How many old, retired police officers do you know? I don't know of any. I know a lot of old retired teachers, electricians, etc. Private sector jobs and careers may have longer spans until retirement but the stresses and hazards are not comparable to law enforcement.  

By the way, I didn't see you write anything about the military which one can join at 17, do their 20 years to retirement, and leave with benefits at the ripe old age of 37.  

Thank you to everyone for the support that you give to officers of both the CPD and CFD and the "entitlements" that they receive. 

Nicole Tinney
Chattanooga 

* * * 

Mr. Purcell,

I graduated high school in 1990, and a classmate from an earlier class joined the Navy as a sonar man at age 17.

For 20 years he was in the silent service, spending his time in schools and in a rolling office chair at a console staring at a sonar screen.  (There is obviously more to that job, but I'm keeping this simple for time’s sake.) He became retirement eligible and left with full benefits at age 37.

Do you know what people call him? A veteran and a national hero. No surface warfare device, no combat injuries, and if he saw blood it was as a result of a personal or industrial accident. These are his words. In other words? A hero.

On a local level, a police officer can join the force shortly after their 21st birthday, even entering the Academy just prior to it so long as the birth date passes before they graduate. After 25 years, that police officer can retire from the force at 46 years old. 

During those 25 years, that officer does not stare at a sonar screen or a galley stove top. That officer stares at his neighbors and relatives of friends mangled in car wrecks, deaths he is reminded of on a daily basis as he passes through that very location time and time again, reminded by gouges in the asphalt only he knows to look for, and indentations on utility poles only he knows the source of. 

 He breaks up fights between members of an opposite race, and it's called a racist for his trouble. 

He is the victim of multimillion dollar lawsuits for the aforementioned fight he broke up, for which he was labeled a racist because his skin was a different color and his lawyer knows that label is a scarlet letter unto itself, and will do wonders with the judicial aspects of the resulting case.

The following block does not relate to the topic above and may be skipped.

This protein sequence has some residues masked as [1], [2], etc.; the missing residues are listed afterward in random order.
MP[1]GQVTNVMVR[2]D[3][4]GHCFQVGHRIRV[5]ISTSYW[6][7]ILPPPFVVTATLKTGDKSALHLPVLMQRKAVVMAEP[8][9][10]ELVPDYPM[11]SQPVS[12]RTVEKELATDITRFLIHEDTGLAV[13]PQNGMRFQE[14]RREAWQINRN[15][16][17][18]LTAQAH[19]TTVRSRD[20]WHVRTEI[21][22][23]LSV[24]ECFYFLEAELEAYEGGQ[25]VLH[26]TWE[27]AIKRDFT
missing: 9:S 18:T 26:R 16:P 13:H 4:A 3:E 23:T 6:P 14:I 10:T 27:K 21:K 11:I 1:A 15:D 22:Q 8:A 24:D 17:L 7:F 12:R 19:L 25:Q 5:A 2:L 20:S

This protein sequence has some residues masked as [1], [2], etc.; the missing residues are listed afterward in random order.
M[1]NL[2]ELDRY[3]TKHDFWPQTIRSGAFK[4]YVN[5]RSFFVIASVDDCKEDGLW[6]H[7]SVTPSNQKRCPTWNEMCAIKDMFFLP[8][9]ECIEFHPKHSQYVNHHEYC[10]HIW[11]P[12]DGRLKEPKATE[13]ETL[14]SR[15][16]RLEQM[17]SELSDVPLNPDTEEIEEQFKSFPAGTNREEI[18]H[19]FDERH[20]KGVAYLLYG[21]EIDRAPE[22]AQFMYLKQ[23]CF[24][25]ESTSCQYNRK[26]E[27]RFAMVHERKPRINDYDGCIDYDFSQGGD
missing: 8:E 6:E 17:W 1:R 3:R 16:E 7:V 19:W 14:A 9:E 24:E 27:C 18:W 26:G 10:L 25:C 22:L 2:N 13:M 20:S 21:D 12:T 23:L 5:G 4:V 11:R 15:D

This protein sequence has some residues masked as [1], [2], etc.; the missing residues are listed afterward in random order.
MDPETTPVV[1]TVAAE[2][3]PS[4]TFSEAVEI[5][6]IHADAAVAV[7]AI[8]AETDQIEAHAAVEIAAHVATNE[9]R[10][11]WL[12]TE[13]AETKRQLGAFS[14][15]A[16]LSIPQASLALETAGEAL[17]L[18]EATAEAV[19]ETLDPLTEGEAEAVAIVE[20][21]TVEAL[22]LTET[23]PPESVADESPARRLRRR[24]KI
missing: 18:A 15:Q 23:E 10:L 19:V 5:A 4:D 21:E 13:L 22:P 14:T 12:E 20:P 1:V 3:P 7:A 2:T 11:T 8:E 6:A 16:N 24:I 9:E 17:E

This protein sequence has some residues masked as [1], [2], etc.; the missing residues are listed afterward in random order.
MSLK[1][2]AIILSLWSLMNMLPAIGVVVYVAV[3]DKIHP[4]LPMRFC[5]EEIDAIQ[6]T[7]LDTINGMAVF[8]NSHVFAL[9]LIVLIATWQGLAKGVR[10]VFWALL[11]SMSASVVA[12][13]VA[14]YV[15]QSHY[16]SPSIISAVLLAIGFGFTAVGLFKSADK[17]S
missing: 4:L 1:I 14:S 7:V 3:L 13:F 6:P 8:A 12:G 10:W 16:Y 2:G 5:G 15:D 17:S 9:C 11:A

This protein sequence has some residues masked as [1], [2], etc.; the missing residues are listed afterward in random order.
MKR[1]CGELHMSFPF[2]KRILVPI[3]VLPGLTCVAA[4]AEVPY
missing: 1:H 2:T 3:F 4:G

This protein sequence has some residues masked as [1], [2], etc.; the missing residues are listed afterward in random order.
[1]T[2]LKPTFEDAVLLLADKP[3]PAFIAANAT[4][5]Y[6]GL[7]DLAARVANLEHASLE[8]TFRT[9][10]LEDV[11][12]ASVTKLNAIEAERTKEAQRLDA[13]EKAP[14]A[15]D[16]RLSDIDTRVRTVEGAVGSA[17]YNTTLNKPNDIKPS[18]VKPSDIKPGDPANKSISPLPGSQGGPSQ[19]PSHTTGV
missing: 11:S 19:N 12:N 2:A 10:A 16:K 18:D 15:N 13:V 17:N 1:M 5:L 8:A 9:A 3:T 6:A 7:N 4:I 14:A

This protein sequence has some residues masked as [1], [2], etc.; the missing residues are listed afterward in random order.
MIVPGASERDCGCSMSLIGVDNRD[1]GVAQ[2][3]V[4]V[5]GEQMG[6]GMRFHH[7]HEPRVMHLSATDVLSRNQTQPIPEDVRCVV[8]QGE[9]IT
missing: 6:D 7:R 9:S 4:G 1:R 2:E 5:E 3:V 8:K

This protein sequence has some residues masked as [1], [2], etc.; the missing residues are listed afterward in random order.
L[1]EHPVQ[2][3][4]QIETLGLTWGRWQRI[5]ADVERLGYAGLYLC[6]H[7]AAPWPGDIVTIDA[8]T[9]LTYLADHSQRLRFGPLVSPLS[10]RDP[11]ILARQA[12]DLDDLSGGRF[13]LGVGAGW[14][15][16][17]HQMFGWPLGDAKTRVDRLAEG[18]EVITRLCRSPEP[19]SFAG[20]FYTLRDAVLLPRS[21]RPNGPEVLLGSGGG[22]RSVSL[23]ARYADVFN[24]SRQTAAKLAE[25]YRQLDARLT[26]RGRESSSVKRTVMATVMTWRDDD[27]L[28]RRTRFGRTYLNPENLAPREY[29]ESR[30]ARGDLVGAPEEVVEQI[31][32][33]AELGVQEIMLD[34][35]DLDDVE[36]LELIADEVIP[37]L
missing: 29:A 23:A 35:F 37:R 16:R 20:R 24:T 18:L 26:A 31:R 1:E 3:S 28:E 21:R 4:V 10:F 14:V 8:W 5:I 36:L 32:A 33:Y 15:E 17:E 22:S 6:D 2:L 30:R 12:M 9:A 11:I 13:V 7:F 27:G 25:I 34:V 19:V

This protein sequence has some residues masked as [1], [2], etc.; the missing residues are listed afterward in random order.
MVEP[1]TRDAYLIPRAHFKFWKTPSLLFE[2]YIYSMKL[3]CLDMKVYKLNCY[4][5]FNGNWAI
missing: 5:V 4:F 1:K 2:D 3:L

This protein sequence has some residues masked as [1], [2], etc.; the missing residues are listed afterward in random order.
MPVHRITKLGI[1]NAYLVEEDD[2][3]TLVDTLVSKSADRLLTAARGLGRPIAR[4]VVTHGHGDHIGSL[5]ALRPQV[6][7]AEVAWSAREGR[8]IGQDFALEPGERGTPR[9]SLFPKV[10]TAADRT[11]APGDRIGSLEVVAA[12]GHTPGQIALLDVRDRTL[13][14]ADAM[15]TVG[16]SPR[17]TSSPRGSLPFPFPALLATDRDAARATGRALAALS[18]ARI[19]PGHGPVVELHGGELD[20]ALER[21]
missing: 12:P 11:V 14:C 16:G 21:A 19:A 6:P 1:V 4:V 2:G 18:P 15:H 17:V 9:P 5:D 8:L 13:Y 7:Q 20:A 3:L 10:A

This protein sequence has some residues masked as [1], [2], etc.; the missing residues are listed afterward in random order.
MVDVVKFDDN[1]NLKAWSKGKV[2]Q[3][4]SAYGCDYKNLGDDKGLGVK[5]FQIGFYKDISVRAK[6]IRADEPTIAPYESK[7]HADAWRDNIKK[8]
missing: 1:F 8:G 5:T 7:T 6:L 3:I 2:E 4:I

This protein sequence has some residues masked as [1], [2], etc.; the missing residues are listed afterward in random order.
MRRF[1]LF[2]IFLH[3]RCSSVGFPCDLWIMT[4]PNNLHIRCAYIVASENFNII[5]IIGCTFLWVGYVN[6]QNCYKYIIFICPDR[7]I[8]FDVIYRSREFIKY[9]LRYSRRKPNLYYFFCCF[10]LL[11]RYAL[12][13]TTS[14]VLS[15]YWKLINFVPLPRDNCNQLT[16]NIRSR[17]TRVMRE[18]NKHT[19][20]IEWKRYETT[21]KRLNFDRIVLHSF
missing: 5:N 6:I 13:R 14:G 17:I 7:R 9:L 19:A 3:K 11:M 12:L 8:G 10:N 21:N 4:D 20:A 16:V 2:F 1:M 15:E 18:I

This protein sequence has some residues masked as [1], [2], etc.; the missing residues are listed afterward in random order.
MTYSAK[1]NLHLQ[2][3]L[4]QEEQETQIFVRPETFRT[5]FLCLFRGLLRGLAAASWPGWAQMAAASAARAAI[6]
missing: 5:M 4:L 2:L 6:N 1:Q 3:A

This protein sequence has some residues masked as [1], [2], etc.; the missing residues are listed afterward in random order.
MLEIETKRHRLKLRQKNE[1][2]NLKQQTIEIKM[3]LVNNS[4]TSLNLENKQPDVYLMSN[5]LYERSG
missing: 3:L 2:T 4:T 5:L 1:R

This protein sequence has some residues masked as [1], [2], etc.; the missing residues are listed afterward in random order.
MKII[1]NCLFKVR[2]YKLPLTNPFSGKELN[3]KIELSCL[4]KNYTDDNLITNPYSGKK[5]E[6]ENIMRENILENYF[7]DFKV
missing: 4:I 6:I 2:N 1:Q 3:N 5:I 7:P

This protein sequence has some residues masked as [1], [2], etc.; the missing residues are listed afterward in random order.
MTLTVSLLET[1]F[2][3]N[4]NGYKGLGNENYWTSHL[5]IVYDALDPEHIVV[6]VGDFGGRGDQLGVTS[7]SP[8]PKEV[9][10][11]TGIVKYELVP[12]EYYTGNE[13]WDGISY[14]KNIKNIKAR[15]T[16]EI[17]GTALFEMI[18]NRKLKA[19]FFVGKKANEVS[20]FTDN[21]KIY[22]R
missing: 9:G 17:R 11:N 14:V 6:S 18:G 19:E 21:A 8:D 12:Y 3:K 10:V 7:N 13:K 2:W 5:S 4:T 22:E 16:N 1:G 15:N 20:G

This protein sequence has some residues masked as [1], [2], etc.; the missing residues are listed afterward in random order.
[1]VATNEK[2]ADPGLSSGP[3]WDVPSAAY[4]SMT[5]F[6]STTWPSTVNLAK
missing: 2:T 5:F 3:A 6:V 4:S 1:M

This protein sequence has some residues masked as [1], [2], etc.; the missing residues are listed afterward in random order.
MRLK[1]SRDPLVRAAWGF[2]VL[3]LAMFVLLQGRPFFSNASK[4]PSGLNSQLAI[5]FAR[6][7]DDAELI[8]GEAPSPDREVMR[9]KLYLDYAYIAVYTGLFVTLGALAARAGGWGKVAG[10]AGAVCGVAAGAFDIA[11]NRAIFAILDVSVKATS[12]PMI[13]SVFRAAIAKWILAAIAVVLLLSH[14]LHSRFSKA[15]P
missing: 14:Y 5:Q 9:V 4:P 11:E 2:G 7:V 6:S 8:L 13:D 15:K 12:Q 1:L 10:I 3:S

He stares at children duct taped to trees in a graveyard after having been ravaged to the point of death by care providers. He stares at what a pet will do to its owner when they die of natural causes and there is no other source of food. How is this comparing to your own private employer thus far?

He does this day after day, marriage after marriage, dodging chemical addictions more frequently than bullets or unwarranted labels, 25 years dealing with the absolute worst humanity has to offer, and at the end of those 25 years?

You don't call him a hero like the sonar man, or the food specialist. You call him an entitlement leech with your "quotations" and cavalier, smarmy references. 

You ignore the PTSD inherent in seeing the evil we are capable of doing unto one another day after day for over two and a half decades, and hold him to the standard of an "average middle class tax payer." "Average." 

Then after you're done with that, you tell him that he has to work until he's 55 years old, 55 years old chasing violent criminals with the average age is running from 17-19 years old because over half the force consists of street cops, not administrators and detectives.  Fifty-five years old chasing these bad guys at 4 a.m. or 8 p.m. or anytime of the day for that matter, then blaming him for spikes in crime. Then tell him he has an entitlement mentality and compare him to a CPA or a pipe fitter or a machinist or any other profession. Tell him the sonar man is a hero, but imply he is a leech and "unsustainable."

The reason we work for 25 years and hope to retire is because after five or six years, believe it or not, it's a pretty horrible job on occasion and making it to 10 and 15 years was hard enough. But you feel that maybe you could squeeze another few daily tragedies into our skulls I suppose, because you really want to stretch your tax dollars.  Sickening.

Cops (and firefighters) are walking out the door, brother. Maybe they are looking for sonar screens and stove-tops so they can be heroes? Or maybe you should more carefully consider what you call "average work" and what it costs to perform a service that occasionally drives us crazy or to suicide as it did to a retiree I knew just within the last few weeks. Or less dramatically but more frequently, to the doorway "out."